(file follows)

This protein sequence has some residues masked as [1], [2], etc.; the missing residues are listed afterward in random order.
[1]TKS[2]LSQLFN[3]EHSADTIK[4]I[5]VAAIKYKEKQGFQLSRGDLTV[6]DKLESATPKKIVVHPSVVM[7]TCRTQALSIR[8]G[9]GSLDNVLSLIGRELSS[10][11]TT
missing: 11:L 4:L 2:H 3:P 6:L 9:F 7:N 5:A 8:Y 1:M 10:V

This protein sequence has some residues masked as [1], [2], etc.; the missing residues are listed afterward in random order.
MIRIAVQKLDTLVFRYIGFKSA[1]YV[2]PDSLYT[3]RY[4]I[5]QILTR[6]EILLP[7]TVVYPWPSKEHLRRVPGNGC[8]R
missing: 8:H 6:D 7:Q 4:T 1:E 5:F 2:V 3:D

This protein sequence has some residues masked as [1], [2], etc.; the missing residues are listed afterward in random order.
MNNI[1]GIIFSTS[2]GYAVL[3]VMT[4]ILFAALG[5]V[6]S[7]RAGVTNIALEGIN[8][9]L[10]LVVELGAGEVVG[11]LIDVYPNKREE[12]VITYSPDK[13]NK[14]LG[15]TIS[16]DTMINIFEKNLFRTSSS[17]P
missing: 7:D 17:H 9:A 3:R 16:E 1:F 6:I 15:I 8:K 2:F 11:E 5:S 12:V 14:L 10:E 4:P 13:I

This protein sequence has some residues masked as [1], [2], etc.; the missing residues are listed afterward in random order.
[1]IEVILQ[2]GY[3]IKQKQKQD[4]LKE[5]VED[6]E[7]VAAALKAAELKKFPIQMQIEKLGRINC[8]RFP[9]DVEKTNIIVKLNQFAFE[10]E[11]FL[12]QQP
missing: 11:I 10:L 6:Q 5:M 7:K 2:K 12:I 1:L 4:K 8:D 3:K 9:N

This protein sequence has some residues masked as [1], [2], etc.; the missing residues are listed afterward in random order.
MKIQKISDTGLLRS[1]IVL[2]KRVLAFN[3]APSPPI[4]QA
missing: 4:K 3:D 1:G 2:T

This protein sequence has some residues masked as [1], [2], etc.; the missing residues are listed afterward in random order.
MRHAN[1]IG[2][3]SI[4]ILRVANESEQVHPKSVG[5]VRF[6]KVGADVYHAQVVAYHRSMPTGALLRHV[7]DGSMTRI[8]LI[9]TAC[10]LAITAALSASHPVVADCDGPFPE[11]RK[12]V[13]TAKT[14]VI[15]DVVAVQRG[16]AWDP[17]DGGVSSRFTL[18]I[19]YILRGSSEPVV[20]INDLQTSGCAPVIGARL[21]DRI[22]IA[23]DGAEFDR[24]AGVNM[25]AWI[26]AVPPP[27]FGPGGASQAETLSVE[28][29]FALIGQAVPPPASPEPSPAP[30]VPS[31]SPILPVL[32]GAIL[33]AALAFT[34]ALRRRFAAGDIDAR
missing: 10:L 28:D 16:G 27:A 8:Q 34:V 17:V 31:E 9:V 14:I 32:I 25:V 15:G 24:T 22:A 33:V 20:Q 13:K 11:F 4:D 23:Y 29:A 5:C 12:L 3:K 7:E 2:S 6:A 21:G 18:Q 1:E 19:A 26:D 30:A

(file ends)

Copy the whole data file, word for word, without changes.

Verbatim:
This protein sequence has some residues masked as [1], [2], etc.; the missing residues are listed afterward in random order.
[1]TKS[2]LSQLFN[3]EHSADTIK[4]I[5]VAAIKYKEKQGFQLSRGDLTV[6]DKLESATPKKIVVHPSVVM[7]TCRTQALSIR[8]G[9]GSLDNVLSLIGRELSS[10][11]TT
missing: 11:L 4:L 2:H 3:P 6:L 9:F 7:N 5:A 8:Y 1:M 10:V

This protein sequence has some residues masked as [1], [2], etc.; the missing residues are listed afterward in random order.
MIRIAVQKLDTLVFRYIGFKSA[1]YV[2]PDSLYT[3]RY[4]I[5]QILTR[6]EILLP[7]TVVYPWPSKEHLRRVPGNGC[8]R
missing: 8:H 6:D 7:Q 4:T 1:E 5:F 2:V 3:D

This protein sequence has some residues masked as [1], [2], etc.; the missing residues are listed afterward in random order.
MNNI[1]GIIFSTS[2]GYAVL[3]VMT[4]ILFAALG[5]V[6]S[7]RAGVTNIALEGIN[8][9]L[10]LVVELGAGEVVG[11]LIDVYPNKREE[12]VITYSPDK[13]NK[14]LG[15]TIS[16]DTMINIFEKNLFRTSSS[17]P
missing: 7:D 17:H 9:A 3:R 16:E 1:F 6:I 15:I 8:K 2:F 11:E 5:S 12:V 14:L 10:E 4:P 13:I

This protein sequence has some residues masked as [1], [2], etc.; the missing residues are listed afterward in random order.
[1]IEVILQ[2]GY[3]IKQKQKQD[4]LKE[5]VED[6]E[7]VAAALKAAELKKFPIQMQIEKLGRINC[8]RFP[9]DVEKTNIIVKLNQFAFE[10]E[11]FL[12]QQP
missing: 11:I 10:L 6:Q 5:M 7:K 2:K 12:I 1:L 4:K 8:D 3:K 9:N

This protein sequence has some residues masked as [1], [2], etc.; the missing residues are listed afterward in random order.
MKIQKISDTGLLRS[1]IVL[2]KRVLAFN[3]APSPPI[4]QA
missing: 4:K 3:D 1:G 2:T

This protein sequence has some residues masked as [1], [2], etc.; the missing residues are listed afterward in random order.
MRHAN[1]IG[2][3]SI[4]ILRVANESEQVHPKSVG[5]VRF[6]KVGADVYHAQVVAYHRSMPTGALLRHV[7]DGSMTRI[8]LI[9]TAC[10]LAITAALSASHPVVADCDGPFPE[11]RK[12]V[13]TAKT[14]VI[15]DVVAVQRG[16]AWDP[17]DGGVSSRFTL[18]I[19]YILRGSSEPVV[20]INDLQTSGCAPVIGARL[21]DRI[22]IA[23]DGAEFDR[24]AGVNM[25]AWI[26]AVPPP[27]FGPGGASQAETLSVE[28][29]FALIGQAVPPPASPEPSPAP[30]VPS[31]SPILPVL[32]GAIL[33]AALAFT[34]ALRRRFAAGDIDAR
missing: 10:L 28:D 16:G 27:A 8:Q 34:V 17:V 31:E 9:V 14:I 32:I 25:V 15:G 24:T 22:A 33:V 20:Q 13:K 11:F 4:D 23:Y 29:A 5:C 12:L 3:K 7:E 2:S 6:A 21:G 18:Q 1:E 19:A 26:D 30:A